He says the show, which was written by Carlo Goldoni in 1745 and has been performed steadily in Italy since 1949, is a comedy with some funny and some serious parts. Some parts develop the story, some parts advance the story, and some parts play the lazzi—the jokes, the fun. There's improvisation, so the actors need to listen to each other. They need to understand how to share the space and pace. To learn action and reaction. To control their body, their body language. To establish contact with other people. To pick up the vibe of the crowd and play with the audience, rather than to the audience.  

"Everything can be used," he says. "Everything. It's like the pork, where everything gets used. We can title this interview, 'Commedia dell'arte is like the pork.'"

And so we have.

Luly, who is spending nine weeks at Butler teaching two classes and directing the show, is the 2018 Visiting International Theatre Artist (VITA). Butler Theatre established the program in 2010 to give students the opportunity to learn from a theater professional from another country. Past VITAs have come from Russia, India, England, and elsewhere.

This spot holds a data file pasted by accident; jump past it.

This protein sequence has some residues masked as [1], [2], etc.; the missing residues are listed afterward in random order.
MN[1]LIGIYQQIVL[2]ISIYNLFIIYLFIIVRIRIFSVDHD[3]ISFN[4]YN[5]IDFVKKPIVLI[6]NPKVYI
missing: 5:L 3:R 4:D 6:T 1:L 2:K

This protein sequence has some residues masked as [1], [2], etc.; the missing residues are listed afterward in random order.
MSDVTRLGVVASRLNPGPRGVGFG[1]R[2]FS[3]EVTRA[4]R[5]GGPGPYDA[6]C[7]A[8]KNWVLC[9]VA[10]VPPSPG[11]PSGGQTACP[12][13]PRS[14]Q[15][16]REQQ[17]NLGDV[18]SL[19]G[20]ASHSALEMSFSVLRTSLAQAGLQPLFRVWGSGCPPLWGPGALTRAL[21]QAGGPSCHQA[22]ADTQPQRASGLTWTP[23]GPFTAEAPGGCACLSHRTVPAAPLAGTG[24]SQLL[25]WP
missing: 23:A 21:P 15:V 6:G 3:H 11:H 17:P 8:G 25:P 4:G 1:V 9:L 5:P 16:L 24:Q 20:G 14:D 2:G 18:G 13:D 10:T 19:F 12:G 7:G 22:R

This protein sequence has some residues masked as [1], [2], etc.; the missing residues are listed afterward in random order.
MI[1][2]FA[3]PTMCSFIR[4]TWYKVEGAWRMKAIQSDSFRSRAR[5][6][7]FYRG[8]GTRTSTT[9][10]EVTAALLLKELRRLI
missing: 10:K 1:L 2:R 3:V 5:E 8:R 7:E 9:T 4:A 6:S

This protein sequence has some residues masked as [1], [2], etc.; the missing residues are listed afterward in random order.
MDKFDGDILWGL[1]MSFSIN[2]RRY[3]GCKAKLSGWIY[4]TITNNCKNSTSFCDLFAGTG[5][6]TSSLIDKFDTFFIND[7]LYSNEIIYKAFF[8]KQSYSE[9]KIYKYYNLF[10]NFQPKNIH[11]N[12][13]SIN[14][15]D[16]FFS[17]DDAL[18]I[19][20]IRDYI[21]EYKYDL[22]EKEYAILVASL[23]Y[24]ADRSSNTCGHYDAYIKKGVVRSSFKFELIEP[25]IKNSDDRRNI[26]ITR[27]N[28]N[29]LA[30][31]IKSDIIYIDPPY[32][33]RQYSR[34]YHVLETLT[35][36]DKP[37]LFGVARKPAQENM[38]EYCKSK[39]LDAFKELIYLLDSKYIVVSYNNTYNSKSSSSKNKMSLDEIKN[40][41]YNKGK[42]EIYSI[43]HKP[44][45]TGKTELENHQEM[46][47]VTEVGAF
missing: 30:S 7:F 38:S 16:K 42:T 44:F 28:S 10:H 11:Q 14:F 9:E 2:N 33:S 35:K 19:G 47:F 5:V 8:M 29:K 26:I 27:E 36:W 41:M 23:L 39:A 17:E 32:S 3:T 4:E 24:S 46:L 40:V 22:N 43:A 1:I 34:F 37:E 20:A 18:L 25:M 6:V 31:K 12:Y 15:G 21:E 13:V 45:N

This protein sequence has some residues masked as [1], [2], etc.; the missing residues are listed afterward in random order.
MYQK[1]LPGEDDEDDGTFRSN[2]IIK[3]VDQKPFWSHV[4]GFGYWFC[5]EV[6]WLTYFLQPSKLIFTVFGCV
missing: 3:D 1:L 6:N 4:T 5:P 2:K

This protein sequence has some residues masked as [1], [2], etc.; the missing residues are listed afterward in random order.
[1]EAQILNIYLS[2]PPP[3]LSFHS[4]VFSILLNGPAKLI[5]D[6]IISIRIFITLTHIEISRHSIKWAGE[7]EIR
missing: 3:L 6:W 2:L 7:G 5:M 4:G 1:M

Luly chose to have the students perform The Servant of Two Masters, a classic in commedia dell'arte, a 500-year-old comedy art form that will be instantly recognizable to today's audiences through its resemblance to Shakespeare's comedies, silent movies, sketch comedy, and TV sitcoms. Actors wear leather masks that exaggerate facial features and identify them as stock characters. There are mistaken identities, lovers' triangles, class struggles, and more.

"Commedia dell'arte is at the root of almost every form of comedy that we know today, whether it's a TV commercial or Saturday Night Live, or Seinfeld and Cheers," says Diane Timmerman, Chair of Butler Theatre. "All these shows have stock characters, situations, physical comedy that is all derived from comedia. So it's fun to go to the source and experience what the original comedy was."